The Origins of Common Currency Symbols

Have you ever wondered how our currencies got the specific symbols they have? Although you never wondered where these signs came from, their origins are a fascinating look at financial and etymological history.

The “greenback”

The roots of the dollar ($) go back to Spain. In 1785, the United States began using their currency and modeled it on that of Spain. Different theories surround the exact origin of the $, but some experts have referred to the sign as an abbreviation for the word “peso”. Pesos were expressed in “ps” and transformed into an “S” with a line through it as a short version of the “p”.Inasmuch asHave

Another theory proposes that the double-line version represents an acronym for the United States by placing an abbreviated “U” above the “S”.

euro

The Euro (€) is the youngest currency on our list, but the second youngest symbol, and it took a long time to arrive. The euro became the sole currency of member states in 2002. However, its origin dates back to the Maastricht Treaty of 1991.Inasmuch asRegarding the origin of the euro sign, the designers submitted their ideas and a winner was determined by means of a poll and a possible choice made by the European Commission. The Commission issued a statement stating that the Greek symbol epsilon inspired the euro sign. Epsilon is an “E” in English, representing the first letter of the word “Europe”. The parallel lines through the epsilon must certify the stability of the currency.Inasmuch asHave

The pound

Even though Britain was part of the European Union for decades and is now Brexiting, the pound is still there. The origins of the pound sign (£) can be traced back to “libra”, the Latin term for scales or weighing scales.Inasmuch asInasmuch as

Theories abound on the origin of the term “pound sterling”, but one point on which most currency experts agree is the connection between weight and money. The title seems quite appropriate as the original sterling was designed as a pound of pure silver.Inasmuch asInasmuch as

The Japanese yen

The yen was adopted as the official currency of Japan in May 1871.Inasmuch asLike many other countries, the roots of currency lie in money. The yen (¥) was originally designed to weigh approximately 24.26 grams of pure silver or 1.5 grams of pure gold.Inasmuch asCurrently, yen coins are made of aluminum.Inasmuch asHave

The word “yen” is pronounced like “en” in Japanese. Yen translates to “round object”, describing the shape of coins used by other countries. The “Y” used in the yen symbol may have been adopted due to foreigners’ propensity to pronounce the word “en” preceded by a “y”.Inasmuch asHave

The Swiss”

The Swiss Franc (CHF) made its debut in 1798. Many governing bodies made the currency until, finally, the federal government stepped in. In 1848, the federal government considered itself the only entity authorized to issue money. The franc became the official currency of Switzerland in 1850.Inasmuch asInasmuch as

Years ago, France was probably the country most often associated with francs, but now the Swiss franc is the only franc still issued. One franc is equal to 100 centimes, the French equivalent of the word “cent”.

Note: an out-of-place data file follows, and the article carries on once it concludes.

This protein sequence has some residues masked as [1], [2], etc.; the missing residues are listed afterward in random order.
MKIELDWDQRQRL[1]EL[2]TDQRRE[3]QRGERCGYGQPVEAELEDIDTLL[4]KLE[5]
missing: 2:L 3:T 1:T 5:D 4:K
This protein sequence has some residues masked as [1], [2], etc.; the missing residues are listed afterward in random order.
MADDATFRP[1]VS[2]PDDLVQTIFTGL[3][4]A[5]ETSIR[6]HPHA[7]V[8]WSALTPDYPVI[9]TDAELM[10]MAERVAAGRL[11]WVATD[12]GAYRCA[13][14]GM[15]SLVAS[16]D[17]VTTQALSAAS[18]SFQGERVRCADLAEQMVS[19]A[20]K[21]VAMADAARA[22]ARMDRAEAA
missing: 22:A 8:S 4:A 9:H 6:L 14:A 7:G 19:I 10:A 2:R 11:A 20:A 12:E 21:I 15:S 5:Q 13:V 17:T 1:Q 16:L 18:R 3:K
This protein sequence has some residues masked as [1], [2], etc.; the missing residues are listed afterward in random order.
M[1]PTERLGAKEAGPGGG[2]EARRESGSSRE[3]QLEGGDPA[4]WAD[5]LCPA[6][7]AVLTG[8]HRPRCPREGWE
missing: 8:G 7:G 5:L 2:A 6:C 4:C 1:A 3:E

The Swedish krona

Krona (kr) means “crown” in Swedish. The krone was adopted as the official currency of Sweden in 1873. Sweden kept things simple by using “kr” as its currency symbol. The original crown was worth 1/2480 kilograms of pure gold.Inasmuch asSince then, kronor (plural of krona) content includes several metals such as tin, iron, copper, and silver.

The Australian dollar

The Australian dollar ($) is also a young currency. It was introduced in its present form in 1966 after converting from the use of books. Several names have been proposed for the new currency, including “boomer”, “kanga” and “roo”.Inasmuch asRobert Menzies, then Prime Minister, wanted to call the mint the “royal”, but he lost the name battle.Inasmuch asHave

The Canadian dollar

Canada is another country that has exchanged pounds for dollars ($). In 1841, one Canadian pound equaled four US dollars. Recently, the Canadian dollar and the US dollar have been trading at or near parity. Several provinces had different currencies, so the federal government intervened in 1871 to establish unity.Inasmuch asInasmuch as

The Canadian dollar is often denoted by C$ to differentiate it from other dollar denominations.

The Indian Rupee

The rupee (₹) is one of the oldest currencies in the world, with origins dating back to the 6th century BCE.Inasmuch asInterestingly, the currency never had a symbol until its introduction in 2010.Inasmuch asPreviously, it was common to use Rs or Re to denote rupees. The symbol was chosen after a contest between Indian citizens.

The symbol has a meaning imbued in it. For example, the parallel lines at the top refer to the tricolor Indian flag. At the same time, it’s designed to fit alongside its famous, easy-to-draw and understand siblings like dollar and euro signs.

Conclusion

They say money does not pay, but the type of money depends on the country you are in. Currency values ​​may not be stable, but currencies themselves have a habit of staying in place.

James V. Hayes